The FDA approved the GEBT as a diagnostic tool for gastroparesis in 2015. This was after they performed their rigorous validation trial in which the overall diagnostic agreement between the GEBT and gastric scintigraphy was established . A direct comparison can be seen in Table 13.1 . This trial also allowed for establishing the time points used in the current GEBT. Effectiveness of the GEBT was based on the comparison of the test vs scintigraphy at six different time points. This study also showed a relationship of higher concordance at earlier time points ranging from 77% to 87% at 45–150 minutes post GEBT meal ingestion. Furthermore, the GEBT demonstrated specificity values of 89–98% between 45 and 240 minutes and Positive Predictive Values (PPV) values of 73–97% between 45 and 240 minutes across all time points post meal ingestion (The values can be seen depicted in Table 13.2 ; demographics Table 13.3 ). This reiterates the importance of these time points when interpreting each patients results since these were the points of highest concordance and PPV. The GEBT is currently available nationwide (Cairn Diagnostics, Brentwood, TN). To date, it has been in use in community and university based practices nationally, and currently gathering recognition among practitioners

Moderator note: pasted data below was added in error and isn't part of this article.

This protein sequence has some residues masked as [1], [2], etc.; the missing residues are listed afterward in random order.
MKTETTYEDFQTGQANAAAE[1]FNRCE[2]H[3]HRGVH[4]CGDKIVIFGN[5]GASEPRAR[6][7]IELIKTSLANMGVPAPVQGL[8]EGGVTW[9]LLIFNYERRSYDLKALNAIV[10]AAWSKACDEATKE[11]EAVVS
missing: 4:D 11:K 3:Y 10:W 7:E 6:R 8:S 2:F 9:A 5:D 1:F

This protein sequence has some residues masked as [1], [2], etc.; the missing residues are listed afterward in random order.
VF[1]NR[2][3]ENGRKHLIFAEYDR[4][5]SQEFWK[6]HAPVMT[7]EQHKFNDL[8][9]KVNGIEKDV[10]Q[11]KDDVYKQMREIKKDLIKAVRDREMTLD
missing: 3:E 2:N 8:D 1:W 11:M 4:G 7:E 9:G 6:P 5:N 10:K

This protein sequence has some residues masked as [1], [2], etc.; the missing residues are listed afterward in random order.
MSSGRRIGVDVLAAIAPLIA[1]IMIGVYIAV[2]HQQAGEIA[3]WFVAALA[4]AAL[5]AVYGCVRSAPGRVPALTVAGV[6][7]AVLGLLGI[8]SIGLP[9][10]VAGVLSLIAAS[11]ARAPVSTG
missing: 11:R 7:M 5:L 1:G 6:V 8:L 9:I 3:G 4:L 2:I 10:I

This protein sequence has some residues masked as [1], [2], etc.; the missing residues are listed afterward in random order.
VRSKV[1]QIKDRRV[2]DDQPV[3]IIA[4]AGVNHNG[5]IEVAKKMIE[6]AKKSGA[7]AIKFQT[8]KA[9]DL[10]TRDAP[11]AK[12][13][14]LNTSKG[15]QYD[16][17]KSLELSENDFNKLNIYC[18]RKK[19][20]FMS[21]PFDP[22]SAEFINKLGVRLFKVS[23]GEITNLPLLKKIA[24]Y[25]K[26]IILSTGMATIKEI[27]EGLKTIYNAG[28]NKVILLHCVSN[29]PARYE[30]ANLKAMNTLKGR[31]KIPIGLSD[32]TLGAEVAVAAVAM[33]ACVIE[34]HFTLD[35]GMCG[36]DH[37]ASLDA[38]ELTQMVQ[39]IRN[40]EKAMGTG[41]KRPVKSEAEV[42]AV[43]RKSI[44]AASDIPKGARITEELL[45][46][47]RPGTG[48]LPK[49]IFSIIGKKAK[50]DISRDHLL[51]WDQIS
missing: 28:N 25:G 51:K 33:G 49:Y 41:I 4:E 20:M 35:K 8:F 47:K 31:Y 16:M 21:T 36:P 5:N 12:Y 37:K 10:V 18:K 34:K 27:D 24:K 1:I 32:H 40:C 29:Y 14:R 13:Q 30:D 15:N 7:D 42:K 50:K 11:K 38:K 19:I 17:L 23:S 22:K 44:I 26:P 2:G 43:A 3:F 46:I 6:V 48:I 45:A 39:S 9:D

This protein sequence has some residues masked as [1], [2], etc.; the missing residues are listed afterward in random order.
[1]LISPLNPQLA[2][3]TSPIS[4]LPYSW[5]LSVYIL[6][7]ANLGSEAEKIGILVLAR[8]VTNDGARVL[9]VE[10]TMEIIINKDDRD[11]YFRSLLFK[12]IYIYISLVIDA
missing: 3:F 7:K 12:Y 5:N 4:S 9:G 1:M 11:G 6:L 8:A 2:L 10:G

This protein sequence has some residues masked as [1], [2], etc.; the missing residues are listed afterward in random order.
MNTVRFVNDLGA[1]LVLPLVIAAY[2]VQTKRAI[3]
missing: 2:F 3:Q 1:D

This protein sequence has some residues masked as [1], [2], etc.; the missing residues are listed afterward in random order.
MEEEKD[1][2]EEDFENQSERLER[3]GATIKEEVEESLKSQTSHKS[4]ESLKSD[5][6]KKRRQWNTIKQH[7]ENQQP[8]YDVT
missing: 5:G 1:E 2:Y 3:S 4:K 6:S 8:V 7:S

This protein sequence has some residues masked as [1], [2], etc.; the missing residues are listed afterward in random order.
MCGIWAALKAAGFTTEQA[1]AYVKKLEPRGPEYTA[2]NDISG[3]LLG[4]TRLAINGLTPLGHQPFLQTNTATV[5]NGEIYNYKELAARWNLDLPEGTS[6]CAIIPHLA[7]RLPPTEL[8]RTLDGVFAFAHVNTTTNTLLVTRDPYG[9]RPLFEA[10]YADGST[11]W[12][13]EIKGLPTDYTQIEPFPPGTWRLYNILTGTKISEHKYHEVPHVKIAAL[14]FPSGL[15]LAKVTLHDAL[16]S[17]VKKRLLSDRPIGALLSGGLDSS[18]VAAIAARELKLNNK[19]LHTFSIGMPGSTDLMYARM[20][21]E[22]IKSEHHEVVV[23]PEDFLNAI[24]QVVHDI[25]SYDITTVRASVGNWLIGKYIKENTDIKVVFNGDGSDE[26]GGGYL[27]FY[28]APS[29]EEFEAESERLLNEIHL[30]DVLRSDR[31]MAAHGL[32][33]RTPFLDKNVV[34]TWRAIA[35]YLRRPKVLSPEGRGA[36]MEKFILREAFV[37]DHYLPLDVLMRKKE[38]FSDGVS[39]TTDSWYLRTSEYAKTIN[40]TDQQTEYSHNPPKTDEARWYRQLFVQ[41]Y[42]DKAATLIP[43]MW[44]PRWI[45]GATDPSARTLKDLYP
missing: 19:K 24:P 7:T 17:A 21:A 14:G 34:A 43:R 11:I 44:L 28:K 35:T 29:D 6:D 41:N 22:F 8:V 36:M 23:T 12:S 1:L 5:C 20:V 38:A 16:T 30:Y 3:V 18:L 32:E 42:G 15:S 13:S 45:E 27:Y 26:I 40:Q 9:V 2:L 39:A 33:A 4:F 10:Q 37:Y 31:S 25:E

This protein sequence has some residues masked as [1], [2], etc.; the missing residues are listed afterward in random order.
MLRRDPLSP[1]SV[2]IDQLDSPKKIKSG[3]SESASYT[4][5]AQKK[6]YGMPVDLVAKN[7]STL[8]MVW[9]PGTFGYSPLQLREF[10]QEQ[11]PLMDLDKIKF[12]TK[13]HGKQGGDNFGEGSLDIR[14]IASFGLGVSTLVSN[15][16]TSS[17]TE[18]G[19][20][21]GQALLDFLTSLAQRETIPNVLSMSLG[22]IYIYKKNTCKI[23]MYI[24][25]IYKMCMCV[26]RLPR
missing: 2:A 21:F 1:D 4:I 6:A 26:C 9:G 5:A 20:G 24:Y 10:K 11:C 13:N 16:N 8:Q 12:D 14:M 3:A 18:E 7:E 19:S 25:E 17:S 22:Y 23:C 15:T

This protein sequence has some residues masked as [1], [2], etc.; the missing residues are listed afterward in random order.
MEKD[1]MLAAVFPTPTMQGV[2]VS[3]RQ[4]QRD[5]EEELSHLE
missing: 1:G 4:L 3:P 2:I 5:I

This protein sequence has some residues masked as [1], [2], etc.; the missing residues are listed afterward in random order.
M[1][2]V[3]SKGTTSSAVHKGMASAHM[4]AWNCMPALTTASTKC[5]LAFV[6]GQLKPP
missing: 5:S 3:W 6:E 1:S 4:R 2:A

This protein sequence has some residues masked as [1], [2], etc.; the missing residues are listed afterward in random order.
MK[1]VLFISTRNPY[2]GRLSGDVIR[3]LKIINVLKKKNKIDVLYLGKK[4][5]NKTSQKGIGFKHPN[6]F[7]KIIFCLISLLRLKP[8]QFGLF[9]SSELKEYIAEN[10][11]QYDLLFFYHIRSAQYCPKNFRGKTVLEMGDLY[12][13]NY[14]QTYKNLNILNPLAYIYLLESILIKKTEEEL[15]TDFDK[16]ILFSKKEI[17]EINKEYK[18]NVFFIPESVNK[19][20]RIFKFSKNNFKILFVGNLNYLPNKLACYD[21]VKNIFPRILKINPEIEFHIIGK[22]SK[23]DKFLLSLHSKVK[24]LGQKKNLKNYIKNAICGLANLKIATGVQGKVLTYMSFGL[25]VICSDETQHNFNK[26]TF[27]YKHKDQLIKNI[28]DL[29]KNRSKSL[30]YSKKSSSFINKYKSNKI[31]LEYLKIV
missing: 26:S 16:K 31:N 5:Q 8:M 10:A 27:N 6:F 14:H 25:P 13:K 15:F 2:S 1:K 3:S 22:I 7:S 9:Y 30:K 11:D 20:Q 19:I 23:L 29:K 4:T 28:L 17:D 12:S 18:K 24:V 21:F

Table 13.1

A direct comparison of the GEBT to its competitor nuclear scintigraphy for evaluating gastroparesis.




































Parameter The GEBT Scintigraphy
Test meal and active ingredient Powdered scrambled egg meal containing non-radioactive 13 C-labeled Spirulina


  • Radio-labeled food (typically egg)



  • Technetium (Tc)-99m sulfur colloid

Data acquisition To provide breath samples, patients blow through a straw into screw-capping tubes before ingesting the test meal and at intervals after Gamma cameras take images in anterior and posterior positions
Time intervals measured 0 (pre-meal), 45, 90, 120, 150, 180 and 240 min Typically 0, 60, 120, 240 min
Setting of care


  • Physician’s office/clinic



  • Clinical lab patient service center



  • Motility clinic

Nuclear medicine department
Analysis and quantification of gastric emptying The patient’s 13 C 2 excretion rate is determined at each post-meal measurement time by gas isotope ratio mass spectrometry; the 13 C 2 excretion rate is proportional to the amount of meal emptied from the stomach The amount of radio-labeled food emptied from/retained in stomach is measured at given time intervals
Setting of analysis Samples shipped to manufacturers lab results in 24–48 h Analysis of radio-labeled emptying conducted at imaging facility
Reporting of results


  • Graphic display of kPCD results over the course of 4 h



  • 13 CO 2 excretion rates using kPCD metric:



  • KPCD=1000 x [percent 13 C dose excreted as 13 CO 2